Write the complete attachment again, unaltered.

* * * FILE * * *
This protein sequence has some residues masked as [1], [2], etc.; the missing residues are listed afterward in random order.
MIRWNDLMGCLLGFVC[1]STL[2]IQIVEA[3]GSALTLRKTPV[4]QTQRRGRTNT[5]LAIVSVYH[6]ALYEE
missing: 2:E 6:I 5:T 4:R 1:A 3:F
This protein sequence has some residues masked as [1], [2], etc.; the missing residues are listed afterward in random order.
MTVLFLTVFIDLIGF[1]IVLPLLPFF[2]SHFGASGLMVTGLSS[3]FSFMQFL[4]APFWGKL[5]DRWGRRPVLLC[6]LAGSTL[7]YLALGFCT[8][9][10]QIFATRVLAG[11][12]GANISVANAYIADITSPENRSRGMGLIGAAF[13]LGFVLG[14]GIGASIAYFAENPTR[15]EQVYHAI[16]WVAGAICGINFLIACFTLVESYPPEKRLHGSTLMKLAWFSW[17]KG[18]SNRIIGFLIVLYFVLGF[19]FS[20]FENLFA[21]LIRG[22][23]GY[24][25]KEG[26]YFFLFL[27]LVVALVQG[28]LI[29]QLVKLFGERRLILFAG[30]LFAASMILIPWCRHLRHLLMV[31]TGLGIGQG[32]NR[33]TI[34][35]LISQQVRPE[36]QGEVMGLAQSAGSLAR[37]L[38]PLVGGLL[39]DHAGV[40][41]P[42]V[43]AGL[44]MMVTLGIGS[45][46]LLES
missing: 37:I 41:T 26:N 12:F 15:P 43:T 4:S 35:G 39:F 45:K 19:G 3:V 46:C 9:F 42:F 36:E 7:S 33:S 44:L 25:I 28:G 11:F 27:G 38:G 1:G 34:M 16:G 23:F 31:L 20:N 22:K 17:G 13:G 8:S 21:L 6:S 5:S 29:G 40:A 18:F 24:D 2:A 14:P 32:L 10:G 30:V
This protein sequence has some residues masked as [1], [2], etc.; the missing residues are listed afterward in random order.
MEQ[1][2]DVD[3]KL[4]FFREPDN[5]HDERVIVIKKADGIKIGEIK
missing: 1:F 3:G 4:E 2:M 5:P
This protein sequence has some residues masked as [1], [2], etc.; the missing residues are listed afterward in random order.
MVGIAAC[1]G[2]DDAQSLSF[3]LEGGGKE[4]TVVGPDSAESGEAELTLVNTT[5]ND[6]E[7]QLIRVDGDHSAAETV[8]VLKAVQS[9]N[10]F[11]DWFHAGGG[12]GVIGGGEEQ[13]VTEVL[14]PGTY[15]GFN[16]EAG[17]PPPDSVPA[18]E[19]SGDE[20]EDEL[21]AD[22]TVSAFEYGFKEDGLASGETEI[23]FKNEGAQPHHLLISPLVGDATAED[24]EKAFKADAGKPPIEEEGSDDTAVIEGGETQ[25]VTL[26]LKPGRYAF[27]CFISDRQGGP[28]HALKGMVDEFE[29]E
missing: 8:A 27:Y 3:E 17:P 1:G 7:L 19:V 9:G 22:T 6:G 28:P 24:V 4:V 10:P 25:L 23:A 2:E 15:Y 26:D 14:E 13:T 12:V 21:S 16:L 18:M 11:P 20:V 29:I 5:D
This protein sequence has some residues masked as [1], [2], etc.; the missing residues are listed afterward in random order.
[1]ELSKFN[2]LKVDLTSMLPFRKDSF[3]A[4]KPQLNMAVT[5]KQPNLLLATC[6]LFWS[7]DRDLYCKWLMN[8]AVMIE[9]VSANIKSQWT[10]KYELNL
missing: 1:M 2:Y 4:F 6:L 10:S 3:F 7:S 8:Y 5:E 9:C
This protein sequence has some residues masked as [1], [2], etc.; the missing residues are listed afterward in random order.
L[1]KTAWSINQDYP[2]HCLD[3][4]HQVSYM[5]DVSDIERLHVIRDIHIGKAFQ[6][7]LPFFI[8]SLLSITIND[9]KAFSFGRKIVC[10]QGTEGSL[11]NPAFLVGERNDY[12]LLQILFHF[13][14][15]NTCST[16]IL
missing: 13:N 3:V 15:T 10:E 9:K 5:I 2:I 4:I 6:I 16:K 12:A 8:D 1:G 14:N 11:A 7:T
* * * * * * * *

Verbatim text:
This protein sequence has some residues masked as [1], [2], etc.; the missing residues are listed afterward in random order.
MIRWNDLMGCLLGFVC[1]STL[2]IQIVEA[3]GSALTLRKTPV[4]QTQRRGRTNT[5]LAIVSVYH[6]ALYEE
missing: 2:E 6:I 5:T 4:R 1:A 3:F
This protein sequence has some residues masked as [1], [2], etc.; the missing residues are listed afterward in random order.
MTVLFLTVFIDLIGF[1]IVLPLLPFF[2]SHFGASGLMVTGLSS[3]FSFMQFL[4]APFWGKL[5]DRWGRRPVLLC[6]LAGSTL[7]YLALGFCT[8][9][10]QIFATRVLAG[11][12]GANISVANAYIADITSPENRSRGMGLIGAAF[13]LGFVLG[14]GIGASIAYFAENPTR[15]EQVYHAI[16]WVAGAICGINFLIACFTLVESYPPEKRLHGSTLMKLAWFSW[17]KG[18]SNRIIGFLIVLYFVLGF[19]FS[20]FENLFA[21]LIRG[22][23]GY[24][25]KEG[26]YFFLFL[27]LVVALVQG[28]LI[29]QLVKLFGERRLILFAG[30]LFAASMILIPWCRHLRHLLMV[31]TGLGIGQG[32]NR[33]TI[34][35]LISQQVRPE[36]QGEVMGLAQSAGSLAR[37]L[38]PLVGGLL[39]DHAGV[40][41]P[42]V[43]AGL[44]MMVTLGIGS[45][46]LLES
missing: 37:I 41:T 26:N 12:F 15:P 43:T 4:S 35:G 39:F 45:K 19:G 3:V 46:C 9:F 42:F 36:E 7:S 33:S 44:L 25:I 28:G 11:F 27:G 38:G 1:G 34:M 16:G 23:F 31:L 20:N 22:K 17:G 13:G 8:S 21:L 6:S 5:S 29:G 40:A 18:F 24:D 2:A 14:P 32:L 10:G 30:V
This protein sequence has some residues masked as [1], [2], etc.; the missing residues are listed afterward in random order.
MEQ[1][2]DVD[3]KL[4]FFREPDN[5]HDERVIVIKKADGIKIGEIK
missing: 1:F 3:G 4:E 2:M 5:P
This protein sequence has some residues masked as [1], [2], etc.; the missing residues are listed afterward in random order.
MVGIAAC[1]G[2]DDAQSLSF[3]LEGGGKE[4]TVVGPDSAESGEAELTLVNTT[5]ND[6]E[7]QLIRVDGDHSAAETV[8]VLKAVQS[9]N[10]F[11]DWFHAGGG[12]GVIGGGEEQ[13]VTEVL[14]PGTY[15]GFN[16]EAG[17]PPPDSVPA[18]E[19]SGDE[20]EDEL[21]AD[22]TVSAFEYGFKEDGLASGETEI[23]FKNEGAQPHHLLISPLVGDATAED[24]EKAFKADAGKPPIEEEGSDDTAVIEGGETQ[25]VTL[26]LKPGRYAF[27]CFISDRQGGP[28]HALKGMVDEFE[29]E
missing: 8:A 27:Y 3:E 17:P 1:G 7:L 19:V 9:G 22:T 6:G 28:P 24:V 4:V 10:P 25:L 23:A 2:E 15:Y 26:D 14:E 13:T 12:V 21:S 16:L 18:M 11:P 20:V 29:I 5:D
This protein sequence has some residues masked as [1], [2], etc.; the missing residues are listed afterward in random order.
[1]ELSKFN[2]LKVDLTSMLPFRKDSF[3]A[4]KPQLNMAVT[5]KQPNLLLATC[6]LFWS[7]DRDLYCKWLMN[8]AVMIE[9]VSANIKSQWT[10]KYELNL
missing: 1:M 2:Y 4:F 6:L 10:S 3:F 7:S 8:Y 5:E 9:C
This protein sequence has some residues masked as [1], [2], etc.; the missing residues are listed afterward in random order.
L[1]KTAWSINQDYP[2]HCLD[3][4]HQVSYM[5]DVSDIERLHVIRDIHIGKAFQ[6][7]LPFFI[8]SLLSITIND[9]KAFSFGRKIVC[10]QGTEGSL[11]NPAFLVGERNDY[12]LLQILFHF[13][14][15]NTCST[16]IL
missing: 13:N 3:V 15:T 10:E 9:K 5:I 2:I 4:I 6:I 16:K 12:A 8:D 1:G 14:N 11:A 7:T